Thunder Road is something of a disappointment, but one that's not without interest. Practically creating a whole genre and with it laying the groundwork for Burt Reynolds' career, it stars Robert Mitchum as a moonshine runner facing the wrath of both the Revenuers and a crime syndicate trying to muscle in on the Good Ole Boys trade. Both moonshiners and revenuers have codes of honour and believe, not without justification, that they're both representatives of the American way: there's no real malice between them, more a balance of nature approach that is threatened on both sides by Jacques Aubuchon's mobster. Despite the setup and the car chases along mountain roads, the film is surprisingly low-key - even the great title song gets an incredibly laid back rendition that's nowhere near as much fun as Mitchum's record version - yet at times its weaknesses almost seem strengths. Mitchum's interest in independent productions at the height of his career resulted in a few films that were distinctly rough around the edges, and at times this borders on the amateurish, filmed on real locations with poor acoustics and variable performances and feeling more like an authentic drive-in movie aimed at them thrill-crazy kids complete with Hillbilly rock soundtrack than the fatalistic noirs that made his reputation. Yet it's hard to dislike even if it doesn't quite live up to its potential.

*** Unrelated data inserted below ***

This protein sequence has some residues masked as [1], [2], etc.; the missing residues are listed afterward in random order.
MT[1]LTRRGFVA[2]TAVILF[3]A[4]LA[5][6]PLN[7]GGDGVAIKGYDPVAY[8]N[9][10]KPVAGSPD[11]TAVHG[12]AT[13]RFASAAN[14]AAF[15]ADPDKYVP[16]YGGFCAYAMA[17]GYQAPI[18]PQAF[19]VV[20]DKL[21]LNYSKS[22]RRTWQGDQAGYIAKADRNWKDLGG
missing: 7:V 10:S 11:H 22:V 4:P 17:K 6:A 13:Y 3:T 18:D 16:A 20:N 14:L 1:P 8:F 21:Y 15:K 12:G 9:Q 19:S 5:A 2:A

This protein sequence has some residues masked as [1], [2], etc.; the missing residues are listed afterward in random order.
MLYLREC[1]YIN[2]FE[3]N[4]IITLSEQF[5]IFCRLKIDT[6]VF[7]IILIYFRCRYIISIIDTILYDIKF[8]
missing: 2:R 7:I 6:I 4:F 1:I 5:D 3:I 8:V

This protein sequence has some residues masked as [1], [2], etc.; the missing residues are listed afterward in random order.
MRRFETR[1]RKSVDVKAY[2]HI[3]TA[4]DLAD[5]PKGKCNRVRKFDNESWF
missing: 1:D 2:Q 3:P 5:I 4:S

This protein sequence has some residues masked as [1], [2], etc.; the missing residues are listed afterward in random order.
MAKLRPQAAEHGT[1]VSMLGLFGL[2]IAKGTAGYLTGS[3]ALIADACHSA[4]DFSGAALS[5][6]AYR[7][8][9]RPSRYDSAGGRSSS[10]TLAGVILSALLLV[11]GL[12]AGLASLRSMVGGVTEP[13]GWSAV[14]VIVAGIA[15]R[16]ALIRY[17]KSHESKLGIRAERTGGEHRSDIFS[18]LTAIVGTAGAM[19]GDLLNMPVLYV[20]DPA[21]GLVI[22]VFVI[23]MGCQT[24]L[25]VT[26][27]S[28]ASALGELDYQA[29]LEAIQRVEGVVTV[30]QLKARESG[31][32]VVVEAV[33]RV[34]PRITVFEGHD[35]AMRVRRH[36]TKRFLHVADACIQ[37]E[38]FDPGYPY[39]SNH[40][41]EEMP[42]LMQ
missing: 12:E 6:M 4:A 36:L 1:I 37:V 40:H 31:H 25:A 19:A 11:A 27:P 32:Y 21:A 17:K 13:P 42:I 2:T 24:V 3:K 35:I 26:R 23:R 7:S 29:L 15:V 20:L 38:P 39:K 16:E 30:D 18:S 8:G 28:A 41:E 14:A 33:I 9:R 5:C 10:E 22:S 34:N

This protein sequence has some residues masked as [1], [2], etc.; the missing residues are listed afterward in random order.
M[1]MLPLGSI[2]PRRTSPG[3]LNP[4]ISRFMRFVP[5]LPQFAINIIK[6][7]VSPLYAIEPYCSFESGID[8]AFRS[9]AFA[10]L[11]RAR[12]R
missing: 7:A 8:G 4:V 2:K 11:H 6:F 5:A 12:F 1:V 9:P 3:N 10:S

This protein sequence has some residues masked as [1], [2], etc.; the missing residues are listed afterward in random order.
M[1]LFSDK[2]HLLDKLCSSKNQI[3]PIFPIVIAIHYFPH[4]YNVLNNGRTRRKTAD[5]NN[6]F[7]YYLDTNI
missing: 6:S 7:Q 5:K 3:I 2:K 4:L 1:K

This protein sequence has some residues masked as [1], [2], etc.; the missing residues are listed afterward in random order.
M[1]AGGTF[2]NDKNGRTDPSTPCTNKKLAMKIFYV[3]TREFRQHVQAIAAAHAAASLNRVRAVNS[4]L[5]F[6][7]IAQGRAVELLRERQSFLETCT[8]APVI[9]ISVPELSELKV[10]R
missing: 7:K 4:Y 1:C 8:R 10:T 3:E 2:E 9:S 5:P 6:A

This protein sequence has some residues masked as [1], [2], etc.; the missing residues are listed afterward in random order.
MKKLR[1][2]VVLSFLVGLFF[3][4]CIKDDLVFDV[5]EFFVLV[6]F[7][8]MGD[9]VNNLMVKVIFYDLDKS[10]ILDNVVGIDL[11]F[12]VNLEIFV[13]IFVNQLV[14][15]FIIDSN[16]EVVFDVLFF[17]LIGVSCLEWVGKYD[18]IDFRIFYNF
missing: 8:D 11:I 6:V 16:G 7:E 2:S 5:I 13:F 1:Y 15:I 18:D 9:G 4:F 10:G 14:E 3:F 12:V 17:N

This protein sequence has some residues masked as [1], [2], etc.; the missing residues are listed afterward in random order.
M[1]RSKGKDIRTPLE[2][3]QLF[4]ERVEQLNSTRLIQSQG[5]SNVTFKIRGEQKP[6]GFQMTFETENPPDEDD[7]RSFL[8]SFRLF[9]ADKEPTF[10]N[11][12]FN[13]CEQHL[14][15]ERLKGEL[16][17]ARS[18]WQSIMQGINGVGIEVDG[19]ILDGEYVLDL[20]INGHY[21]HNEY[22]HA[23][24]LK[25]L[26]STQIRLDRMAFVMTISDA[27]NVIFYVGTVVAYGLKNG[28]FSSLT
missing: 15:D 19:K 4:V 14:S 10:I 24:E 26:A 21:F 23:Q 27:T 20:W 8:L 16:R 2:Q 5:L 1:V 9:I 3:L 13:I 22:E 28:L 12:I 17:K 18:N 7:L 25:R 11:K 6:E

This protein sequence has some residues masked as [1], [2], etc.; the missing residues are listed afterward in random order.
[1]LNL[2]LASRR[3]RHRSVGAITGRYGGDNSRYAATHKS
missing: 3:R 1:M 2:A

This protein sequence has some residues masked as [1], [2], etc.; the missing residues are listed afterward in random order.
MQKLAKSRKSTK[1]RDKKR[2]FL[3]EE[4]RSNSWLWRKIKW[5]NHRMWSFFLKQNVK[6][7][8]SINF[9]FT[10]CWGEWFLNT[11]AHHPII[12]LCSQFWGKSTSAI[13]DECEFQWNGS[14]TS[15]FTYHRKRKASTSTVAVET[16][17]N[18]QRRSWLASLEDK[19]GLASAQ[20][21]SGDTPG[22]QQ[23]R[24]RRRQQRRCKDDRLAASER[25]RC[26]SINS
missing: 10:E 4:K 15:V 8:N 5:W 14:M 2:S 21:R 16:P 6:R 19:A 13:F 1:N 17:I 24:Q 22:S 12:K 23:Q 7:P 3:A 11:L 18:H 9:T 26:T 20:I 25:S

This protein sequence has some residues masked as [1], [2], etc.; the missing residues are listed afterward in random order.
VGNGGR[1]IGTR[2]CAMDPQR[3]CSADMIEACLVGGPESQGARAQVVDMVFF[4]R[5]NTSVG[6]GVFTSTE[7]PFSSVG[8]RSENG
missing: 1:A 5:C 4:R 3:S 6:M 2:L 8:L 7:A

The DVD transfer is variable - acceptable but with a few scenes that look even more rough and ready than probably intended. Although the US DVD includes a theatrical trailer, there are no extras on the PAL disc.